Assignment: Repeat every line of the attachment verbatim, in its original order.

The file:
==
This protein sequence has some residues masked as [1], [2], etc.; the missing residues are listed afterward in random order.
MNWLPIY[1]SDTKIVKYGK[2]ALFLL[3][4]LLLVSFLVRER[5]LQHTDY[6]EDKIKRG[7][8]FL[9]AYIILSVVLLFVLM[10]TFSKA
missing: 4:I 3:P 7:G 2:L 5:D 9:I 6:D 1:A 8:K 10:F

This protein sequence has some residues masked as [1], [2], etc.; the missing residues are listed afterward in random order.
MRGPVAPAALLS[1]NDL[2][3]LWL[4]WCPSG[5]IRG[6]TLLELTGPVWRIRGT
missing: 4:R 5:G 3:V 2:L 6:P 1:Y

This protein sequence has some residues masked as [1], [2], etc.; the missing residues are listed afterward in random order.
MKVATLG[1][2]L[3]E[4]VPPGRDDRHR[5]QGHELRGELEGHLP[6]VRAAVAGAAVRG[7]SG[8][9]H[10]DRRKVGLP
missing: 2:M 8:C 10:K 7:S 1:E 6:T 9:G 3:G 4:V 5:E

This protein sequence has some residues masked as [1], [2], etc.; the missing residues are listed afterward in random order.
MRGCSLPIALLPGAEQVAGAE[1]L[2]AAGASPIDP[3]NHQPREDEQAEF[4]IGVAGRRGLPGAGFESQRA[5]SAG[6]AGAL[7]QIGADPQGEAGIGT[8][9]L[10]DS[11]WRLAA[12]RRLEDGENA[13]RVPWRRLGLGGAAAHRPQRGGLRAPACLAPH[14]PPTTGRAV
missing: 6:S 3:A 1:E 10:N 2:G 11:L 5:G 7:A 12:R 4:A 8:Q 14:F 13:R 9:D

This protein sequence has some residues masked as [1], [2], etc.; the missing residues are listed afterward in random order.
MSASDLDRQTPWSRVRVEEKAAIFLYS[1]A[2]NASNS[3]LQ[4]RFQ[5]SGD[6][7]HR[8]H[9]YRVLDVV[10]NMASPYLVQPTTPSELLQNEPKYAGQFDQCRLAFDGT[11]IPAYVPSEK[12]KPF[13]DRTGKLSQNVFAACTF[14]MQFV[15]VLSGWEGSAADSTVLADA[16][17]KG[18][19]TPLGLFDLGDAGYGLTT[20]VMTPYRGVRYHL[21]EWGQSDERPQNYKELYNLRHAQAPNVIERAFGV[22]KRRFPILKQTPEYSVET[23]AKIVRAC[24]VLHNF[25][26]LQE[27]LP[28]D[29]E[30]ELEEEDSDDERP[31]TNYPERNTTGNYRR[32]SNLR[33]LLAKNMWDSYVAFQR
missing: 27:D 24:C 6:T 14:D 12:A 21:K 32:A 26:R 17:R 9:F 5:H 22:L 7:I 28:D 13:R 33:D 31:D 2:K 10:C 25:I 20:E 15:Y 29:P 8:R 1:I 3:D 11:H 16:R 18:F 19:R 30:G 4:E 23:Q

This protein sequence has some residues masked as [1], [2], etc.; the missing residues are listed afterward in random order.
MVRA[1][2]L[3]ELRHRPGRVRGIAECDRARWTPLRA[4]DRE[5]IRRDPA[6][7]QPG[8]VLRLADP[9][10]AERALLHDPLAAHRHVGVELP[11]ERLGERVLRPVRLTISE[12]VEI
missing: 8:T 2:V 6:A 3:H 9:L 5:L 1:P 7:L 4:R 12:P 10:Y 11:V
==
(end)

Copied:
This protein sequence has some residues masked as [1], [2], etc.; the missing residues are listed afterward in random order.
MNWLPIY[1]SDTKIVKYGK[2]ALFLL[3][4]LLLVSFLVRER[5]LQHTDY[6]EDKIKRG[7][8]FL[9]AYIILSVVLLFVLM[10]TFSKA
missing: 4:I 3:P 7:G 2:L 5:D 9:I 6:D 1:A 8:K 10:F

This protein sequence has some residues masked as [1], [2], etc.; the missing residues are listed afterward in random order.
MRGPVAPAALLS[1]NDL[2][3]LWL[4]WCPSG[5]IRG[6]TLLELTGPVWRIRGT
missing: 4:R 5:G 3:V 2:L 6:P 1:Y

This protein sequence has some residues masked as [1], [2], etc.; the missing residues are listed afterward in random order.
MKVATLG[1][2]L[3]E[4]VPPGRDDRHR[5]QGHELRGELEGHLP[6]VRAAVAGAAVRG[7]SG[8][9]H[10]DRRKVGLP
missing: 2:M 8:C 10:K 7:S 1:E 6:T 9:G 3:G 4:V 5:E

This protein sequence has some residues masked as [1], [2], etc.; the missing residues are listed afterward in random order.
MRGCSLPIALLPGAEQVAGAE[1]L[2]AAGASPIDP[3]NHQPREDEQAEF[4]IGVAGRRGLPGAGFESQRA[5]SAG[6]AGAL[7]QIGADPQGEAGIGT[8][9]L[10]DS[11]WRLAA[12]RRLEDGENA[13]RVPWRRLGLGGAAAHRPQRGGLRAPACLAPH[14]PPTTGRAV
missing: 6:S 3:A 1:E 10:N 2:G 11:L 5:G 7:A 12:R 4:A 8:Q 14:F 13:R 9:D

This protein sequence has some residues masked as [1], [2], etc.; the missing residues are listed afterward in random order.
MSASDLDRQTPWSRVRVEEKAAIFLYS[1]A[2]NASNS[3]LQ[4]RFQ[5]SGD[6][7]HR[8]H[9]YRVLDVV[10]NMASPYLVQPTTPSELLQNEPKYAGQFDQCRLAFDGT[11]IPAYVPSEK[12]KPF[13]DRTGKLSQNVFAACTF[14]MQFV[15]VLSGWEGSAADSTVLADA[16][17]KG[18][19]TPLGLFDLGDAGYGLTT[20]VMTPYRGVRYHL[21]EWGQSDERPQNYKELYNLRHAQAPNVIERAFGV[22]KRRFPILKQTPEYSVET[23]AKIVRAC[24]VLHNF[25][26]LQE[27]LP[28]D[29]E[30]ELEEEDSDDERP[31]TNYPERNTTGNYRR[32]SNLR[33]LLAKNMWDSYVAFQR
missing: 27:D 24:C 6:T 14:D 12:A 21:K 32:A 26:R 17:R 9:F 5:H 22:L 7:I 28:D 13:R 33:D 31:D 2:K 10:C 25:I 20:E 15:Y 29:P 8:R 1:I 3:D 11:H 16:R 18:F 19:R 30:G 4:E 23:Q

This protein sequence has some residues masked as [1], [2], etc.; the missing residues are listed afterward in random order.
MVRA[1][2]L[3]ELRHRPGRVRGIAECDRARWTPLRA[4]DRE[5]IRRDPA[6][7]QPG[8]VLRLADP[9][10]AERALLHDPLAAHRHVGVELP[11]ERLGERVLRPVRLTISE[12]VEI
missing: 8:T 2:V 6:A 3:H 9:L 5:L 1:P 7:L 4:R 12:P 10:Y 11:V